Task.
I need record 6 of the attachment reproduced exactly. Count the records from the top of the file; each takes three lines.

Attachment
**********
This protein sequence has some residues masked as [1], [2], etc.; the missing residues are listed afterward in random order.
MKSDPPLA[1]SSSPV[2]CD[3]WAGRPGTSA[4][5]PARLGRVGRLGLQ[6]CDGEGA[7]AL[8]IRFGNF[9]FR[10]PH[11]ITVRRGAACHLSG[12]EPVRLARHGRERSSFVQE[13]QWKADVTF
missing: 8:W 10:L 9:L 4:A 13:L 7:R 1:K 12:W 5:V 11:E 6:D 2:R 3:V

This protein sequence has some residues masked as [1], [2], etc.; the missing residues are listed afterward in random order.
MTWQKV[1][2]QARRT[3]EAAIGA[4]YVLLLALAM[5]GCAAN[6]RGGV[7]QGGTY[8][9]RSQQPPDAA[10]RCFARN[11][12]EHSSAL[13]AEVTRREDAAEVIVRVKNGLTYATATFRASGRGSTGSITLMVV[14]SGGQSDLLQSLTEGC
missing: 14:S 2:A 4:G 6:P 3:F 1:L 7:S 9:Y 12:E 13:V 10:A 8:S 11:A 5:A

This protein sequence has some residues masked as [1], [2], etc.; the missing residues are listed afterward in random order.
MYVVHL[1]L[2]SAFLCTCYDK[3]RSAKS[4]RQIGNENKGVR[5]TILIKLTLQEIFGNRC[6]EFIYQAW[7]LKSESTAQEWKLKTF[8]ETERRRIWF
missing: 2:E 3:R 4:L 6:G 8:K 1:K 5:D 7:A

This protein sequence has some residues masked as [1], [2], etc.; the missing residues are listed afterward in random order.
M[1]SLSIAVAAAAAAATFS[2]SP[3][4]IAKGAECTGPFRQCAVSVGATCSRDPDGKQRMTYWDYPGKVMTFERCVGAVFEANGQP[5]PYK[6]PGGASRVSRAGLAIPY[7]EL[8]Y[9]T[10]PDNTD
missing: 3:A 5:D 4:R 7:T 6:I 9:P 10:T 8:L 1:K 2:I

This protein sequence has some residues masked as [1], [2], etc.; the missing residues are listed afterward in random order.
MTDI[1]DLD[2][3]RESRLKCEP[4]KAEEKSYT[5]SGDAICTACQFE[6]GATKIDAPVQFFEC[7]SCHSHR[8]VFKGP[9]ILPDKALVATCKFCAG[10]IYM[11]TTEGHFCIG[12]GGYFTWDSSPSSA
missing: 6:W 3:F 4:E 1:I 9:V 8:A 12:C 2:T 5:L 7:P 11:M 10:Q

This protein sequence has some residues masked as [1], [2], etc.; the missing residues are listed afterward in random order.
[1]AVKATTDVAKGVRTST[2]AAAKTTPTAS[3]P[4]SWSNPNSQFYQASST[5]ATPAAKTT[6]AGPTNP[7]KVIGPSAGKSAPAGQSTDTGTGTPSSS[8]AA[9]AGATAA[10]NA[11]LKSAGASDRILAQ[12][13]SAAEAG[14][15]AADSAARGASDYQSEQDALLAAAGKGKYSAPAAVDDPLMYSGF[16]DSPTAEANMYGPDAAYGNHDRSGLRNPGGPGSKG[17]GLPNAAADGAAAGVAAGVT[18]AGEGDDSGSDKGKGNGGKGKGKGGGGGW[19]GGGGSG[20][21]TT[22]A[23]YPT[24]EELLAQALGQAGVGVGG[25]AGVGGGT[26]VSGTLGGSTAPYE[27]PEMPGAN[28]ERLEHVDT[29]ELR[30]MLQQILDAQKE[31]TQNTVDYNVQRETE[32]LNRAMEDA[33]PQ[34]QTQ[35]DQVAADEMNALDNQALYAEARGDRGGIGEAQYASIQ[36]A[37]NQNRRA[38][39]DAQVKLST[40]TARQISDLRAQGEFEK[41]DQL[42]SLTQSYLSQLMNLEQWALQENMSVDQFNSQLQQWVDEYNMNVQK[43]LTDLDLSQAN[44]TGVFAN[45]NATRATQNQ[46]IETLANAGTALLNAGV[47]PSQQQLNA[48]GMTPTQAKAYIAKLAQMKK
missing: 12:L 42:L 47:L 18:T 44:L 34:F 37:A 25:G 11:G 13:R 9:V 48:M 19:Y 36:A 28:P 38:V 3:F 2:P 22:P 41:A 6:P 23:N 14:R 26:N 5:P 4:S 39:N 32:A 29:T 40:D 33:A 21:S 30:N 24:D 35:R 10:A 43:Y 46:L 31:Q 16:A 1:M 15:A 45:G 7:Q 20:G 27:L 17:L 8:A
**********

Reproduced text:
This protein sequence has some residues masked as [1], [2], etc.; the missing residues are listed afterward in random order.
[1]AVKATTDVAKGVRTST[2]AAAKTTPTAS[3]P[4]SWSNPNSQFYQASST[5]ATPAAKTT[6]AGPTNP[7]KVIGPSAGKSAPAGQSTDTGTGTPSSS[8]AA[9]AGATAA[10]NA[11]LKSAGASDRILAQ[12][13]SAAEAG[14][15]AADSAARGASDYQSEQDALLAAAGKGKYSAPAAVDDPLMYSGF[16]DSPTAEANMYGPDAAYGNHDRSGLRNPGGPGSKG[17]GLPNAAADGAAAGVAAGVT[18]AGEGDDSGSDKGKGNGGKGKGKGGGGGW[19]GGGGSG[20][21]TT[22]A[23]YPT[24]EELLAQALGQAGVGVGG[25]AGVGGGT[26]VSGTLGGSTAPYE[27]PEMPGAN[28]ERLEHVDT[29]ELR[30]MLQQILDAQKE[31]TQNTVDYNVQRETE[32]LNRAMEDA[33]PQ[34]QTQ[35]DQVAADEMNALDNQALYAEARGDRGGIGEAQYASIQ[36]A[37]NQNRRA[38][39]DAQVKLST[40]TARQISDLRAQGEFEK[41]DQL[42]SLTQSYLSQLMNLEQWALQENMSVDQFNSQLQQWVDEYNMNVQK[43]LTDLDLSQAN[44]TGVFAN[45]NATRATQNQ[46]IETLANAGTALLNAGV[47]PSQQQLNA[48]GMTPTQAKAYIAKLAQMKK
missing: 12:L 42:L 47:L 18:T 44:L 34:F 37:A 25:G 11:G 13:R 9:V 48:M 19:Y 36:A 28:P 38:V 3:F 2:P 22:P 41:A 6:P 23:N 14:R 26:N 5:P 4:S 39:N 32:A 29:T 40:D 33:A 21:S 30:N 24:D 35:R 10:A 43:Y 46:L 31:Q 16:A 1:M 15:A 45:G 7:Q 20:G 27:L 17:L 8:A